Tornado Series: Resilience

Published 9:54 am Friday, June 17, 2011

Mark Smed tosses a shingle on a hay rack on June 20, 2010, along 700th Avenue north of Armstrong. If people didn’t know where Armstrong was before, they knew now. -- Tim Engstrom/Albert Lea Tribune

Editor’s note: This is the last in a six-part series on the June 17, 2010, tornado outbreak.

By Sarah Stultz and Kelli Lageson, staff writers

One year ago today, as soon as the storms passed neighbors were out checking on each other, ducking under downed power lines and stopping their vehicles right on the road to talk to each other.

A tornado moves across the rural Conger countryside one year ago today. This image was shot from Freeborn County Road 4 generally south of this tornado, which was increasing to EF4 strength at this point. -- Benjamin Tillotson/

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Early the next morning neighbors showed up to devastated houses to volunteer their services. In the small town of Armstrong, where many people had trees knocked down, everybody helped everybody to clean up the mess.

“My neighbors were working, and we went over and helped them out,” David Lawson said.

Lawson said after cleaning up his own place he wanted to help out his neighbors. The Freeborn County chapter of the American Red Cross was flooded with people who wanted to volunteer.

Director Jeanie Opdahl said there were hundreds of people who came to volunteer in the days that followed the June 17, 2010, tornadoes.

Opdahl said one of the first calls she received was from people from another state who wanted to know how they could help.

Zac Stuart hauls a log sawed by David Lawson on June 20, 2010. In Armstrong, neighbors were helping neighbors with the cleanup of fallen debris from the June 17 tornadoes.

“When there’s something as devastating as this, people from all over come to help,” she said. “Sometimes they come by themselves, sometimes they come with a group.”

Volunteer efforts were organized through a hot line that connected to the Red Cross, basically starting on the third day after the tornadoes and going for two to three weeks or until the last cleanup event was done. If tornado victims needed help, they called the number, and when volunteers wanted to help they would be directed to where help was needed.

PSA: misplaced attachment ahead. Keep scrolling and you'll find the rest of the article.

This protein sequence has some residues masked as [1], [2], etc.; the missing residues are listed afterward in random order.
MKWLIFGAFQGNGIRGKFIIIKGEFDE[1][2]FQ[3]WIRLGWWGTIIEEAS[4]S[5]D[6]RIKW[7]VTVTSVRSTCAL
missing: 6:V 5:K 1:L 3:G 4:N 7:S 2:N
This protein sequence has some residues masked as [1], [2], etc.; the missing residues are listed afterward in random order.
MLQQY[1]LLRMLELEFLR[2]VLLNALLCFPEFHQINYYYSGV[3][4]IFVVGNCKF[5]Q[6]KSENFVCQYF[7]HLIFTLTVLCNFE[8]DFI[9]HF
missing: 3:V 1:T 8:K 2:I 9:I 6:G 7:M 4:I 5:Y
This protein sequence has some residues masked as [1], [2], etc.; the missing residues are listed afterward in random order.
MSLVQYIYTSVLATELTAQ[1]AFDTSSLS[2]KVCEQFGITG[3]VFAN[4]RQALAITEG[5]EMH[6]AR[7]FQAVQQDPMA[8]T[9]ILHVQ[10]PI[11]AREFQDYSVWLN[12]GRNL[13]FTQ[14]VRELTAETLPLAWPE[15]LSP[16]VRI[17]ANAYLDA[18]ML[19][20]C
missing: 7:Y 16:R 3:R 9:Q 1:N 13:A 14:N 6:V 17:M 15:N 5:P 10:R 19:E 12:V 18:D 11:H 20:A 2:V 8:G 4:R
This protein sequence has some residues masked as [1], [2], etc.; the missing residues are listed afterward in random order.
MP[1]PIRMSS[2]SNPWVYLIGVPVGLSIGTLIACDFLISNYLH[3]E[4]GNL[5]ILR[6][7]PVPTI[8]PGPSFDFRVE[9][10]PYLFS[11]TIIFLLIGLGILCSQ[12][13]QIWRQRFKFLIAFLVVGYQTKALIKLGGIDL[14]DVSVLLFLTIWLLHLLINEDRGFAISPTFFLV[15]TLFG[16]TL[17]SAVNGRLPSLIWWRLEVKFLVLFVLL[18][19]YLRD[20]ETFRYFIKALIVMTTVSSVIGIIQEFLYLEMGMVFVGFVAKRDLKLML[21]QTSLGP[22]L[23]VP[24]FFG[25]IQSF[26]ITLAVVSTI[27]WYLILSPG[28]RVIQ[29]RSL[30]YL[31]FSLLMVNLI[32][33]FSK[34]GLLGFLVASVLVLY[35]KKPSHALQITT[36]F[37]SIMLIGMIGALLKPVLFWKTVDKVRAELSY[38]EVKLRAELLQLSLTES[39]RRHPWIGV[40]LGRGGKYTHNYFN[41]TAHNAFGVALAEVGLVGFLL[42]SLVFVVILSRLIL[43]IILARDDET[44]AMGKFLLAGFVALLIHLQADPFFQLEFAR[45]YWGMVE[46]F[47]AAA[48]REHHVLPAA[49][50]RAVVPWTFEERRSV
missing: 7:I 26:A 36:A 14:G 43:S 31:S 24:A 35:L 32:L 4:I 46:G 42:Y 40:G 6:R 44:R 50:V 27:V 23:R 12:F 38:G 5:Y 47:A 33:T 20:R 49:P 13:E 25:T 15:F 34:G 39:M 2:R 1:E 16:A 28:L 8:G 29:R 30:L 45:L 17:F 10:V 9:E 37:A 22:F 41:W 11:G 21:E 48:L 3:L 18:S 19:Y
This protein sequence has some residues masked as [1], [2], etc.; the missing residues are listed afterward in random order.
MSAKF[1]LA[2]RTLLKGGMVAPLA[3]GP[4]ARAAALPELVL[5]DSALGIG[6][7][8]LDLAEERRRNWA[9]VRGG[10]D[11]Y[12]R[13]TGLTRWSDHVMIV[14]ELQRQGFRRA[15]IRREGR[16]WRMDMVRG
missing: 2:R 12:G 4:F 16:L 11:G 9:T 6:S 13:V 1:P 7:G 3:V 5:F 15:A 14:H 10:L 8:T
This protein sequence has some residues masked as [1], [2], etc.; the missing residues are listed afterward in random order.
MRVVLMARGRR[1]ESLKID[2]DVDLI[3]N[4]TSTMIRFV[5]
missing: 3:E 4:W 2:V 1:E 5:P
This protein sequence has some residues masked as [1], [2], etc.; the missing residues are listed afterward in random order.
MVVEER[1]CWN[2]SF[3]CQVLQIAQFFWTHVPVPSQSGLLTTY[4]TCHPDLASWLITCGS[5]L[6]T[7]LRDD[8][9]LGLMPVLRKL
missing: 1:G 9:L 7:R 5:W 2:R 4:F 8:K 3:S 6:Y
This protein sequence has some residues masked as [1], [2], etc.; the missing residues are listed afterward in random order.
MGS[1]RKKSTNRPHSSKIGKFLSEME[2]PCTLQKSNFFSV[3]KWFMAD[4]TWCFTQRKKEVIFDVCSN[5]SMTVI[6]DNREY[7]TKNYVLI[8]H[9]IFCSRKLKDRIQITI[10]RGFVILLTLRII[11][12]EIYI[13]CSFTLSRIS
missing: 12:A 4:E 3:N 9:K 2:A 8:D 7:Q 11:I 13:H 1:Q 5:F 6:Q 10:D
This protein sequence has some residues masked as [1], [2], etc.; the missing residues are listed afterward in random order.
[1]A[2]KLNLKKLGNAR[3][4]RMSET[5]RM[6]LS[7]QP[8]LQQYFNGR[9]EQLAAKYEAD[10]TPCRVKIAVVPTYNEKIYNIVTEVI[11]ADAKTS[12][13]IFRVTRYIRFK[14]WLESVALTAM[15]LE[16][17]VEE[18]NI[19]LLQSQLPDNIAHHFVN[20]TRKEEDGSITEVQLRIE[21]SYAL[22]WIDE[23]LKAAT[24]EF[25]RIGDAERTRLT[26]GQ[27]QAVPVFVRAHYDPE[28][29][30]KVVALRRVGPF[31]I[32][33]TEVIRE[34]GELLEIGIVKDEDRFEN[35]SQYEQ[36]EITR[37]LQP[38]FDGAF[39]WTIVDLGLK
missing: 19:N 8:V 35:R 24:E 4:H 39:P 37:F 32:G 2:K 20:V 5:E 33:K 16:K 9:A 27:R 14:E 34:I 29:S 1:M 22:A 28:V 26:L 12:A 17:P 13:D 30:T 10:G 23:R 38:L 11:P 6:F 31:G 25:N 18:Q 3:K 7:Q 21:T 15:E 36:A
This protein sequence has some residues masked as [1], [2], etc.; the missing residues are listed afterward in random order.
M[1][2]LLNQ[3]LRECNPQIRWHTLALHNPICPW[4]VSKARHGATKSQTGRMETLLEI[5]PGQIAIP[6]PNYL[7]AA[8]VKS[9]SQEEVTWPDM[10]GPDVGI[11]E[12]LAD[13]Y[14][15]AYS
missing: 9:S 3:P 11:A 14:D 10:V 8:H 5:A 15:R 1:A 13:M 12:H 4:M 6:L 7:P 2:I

People walked through the fields, gathered fallen branches, picked up debris or helped in any other ways.

“It was very rewarding,” Opdahl said. “I think a lot of people were surprised at how when maybe three or four of them went out to help, just how many other people were already there or who came by to help.”

AgStar employees clear debris from a field in Manchester on June 21, 2010. See aftermath data from the National Weather Service on the tornado outbreak in the Sunday Tribune. -- Sarah Stultz/Albert Lea Tribune

Opdahl said it was a gratifying experience to be a part of.

West Freeborn Lutheran Church organized meals for volunteers for much of that time and also acted as a central location for people to bring photographs they had found that might belong to someone else.

While the church wasn’t hit or damaged at all during the tornadoes, much of the surrounding area was. The church acted a safe haven for many of the tornado victims to take a break from the cleanup, partake in a meal and share their stories with others. Numerous donations of food and money came in to help the cause.

Even companies wanted to help out when they heard of the damage in the area. Employees from the Blue Earth branch of AgStar heard of clients and neighbors of their clients who had been hit by the storm and immediately wanted to help. The next day people were in Freeborn County volunteering, and Deb Steinfeldt, a financial services officer, was asking other AgStar branches throughout the Midwest for more help.

“Everyone wanted to pitch in,” Steinfeldt said.

Employees from Wisconsin and northern Minnesota came to volunteer, and Steinfeldt said even if someone wasn’t physically able to work they donated food or worked in the office so more people could work at the storm sites.

“They were pretty astonished at the number of volunteers,” Steinfeldt said.

Even though the AgStar employees work in Blue Earth their clients are in Freeborn County, and most loan officers have known their clients for a long time. There were at least 70 clients affected to varying degrees including flattened homes, destroyed buildings and ravaged fields. Steinfeldt said the company didn’t help out for the recognition they could get.

“These people are our friends,” Steinfeldt said. “We didn’t do it for us.”

Steinfeldt said volunteers continued working for almost three weeks because as soon as one field was cleared of debris they’d find another.

“It’s kind of neat to see where people are willing to step up and help those in need,” Steinfeldt said.

“I think this is a very compassionate, caring community,” Opdahl said. “Anytime there’s a disaster, it seems like no matter what it is, the people rally together. They’re right there to help each other, whether they know the people or not.

“We have to be very appreciative of the wonderful, caring people in our community and how lucky we are to live in a community where people do care and are willing to come out and help each other.”

Click here to see a gallery of aerial images from the June 17 tornadoes.
Click here to see a gallery of ground images from the June 17 tornadoes.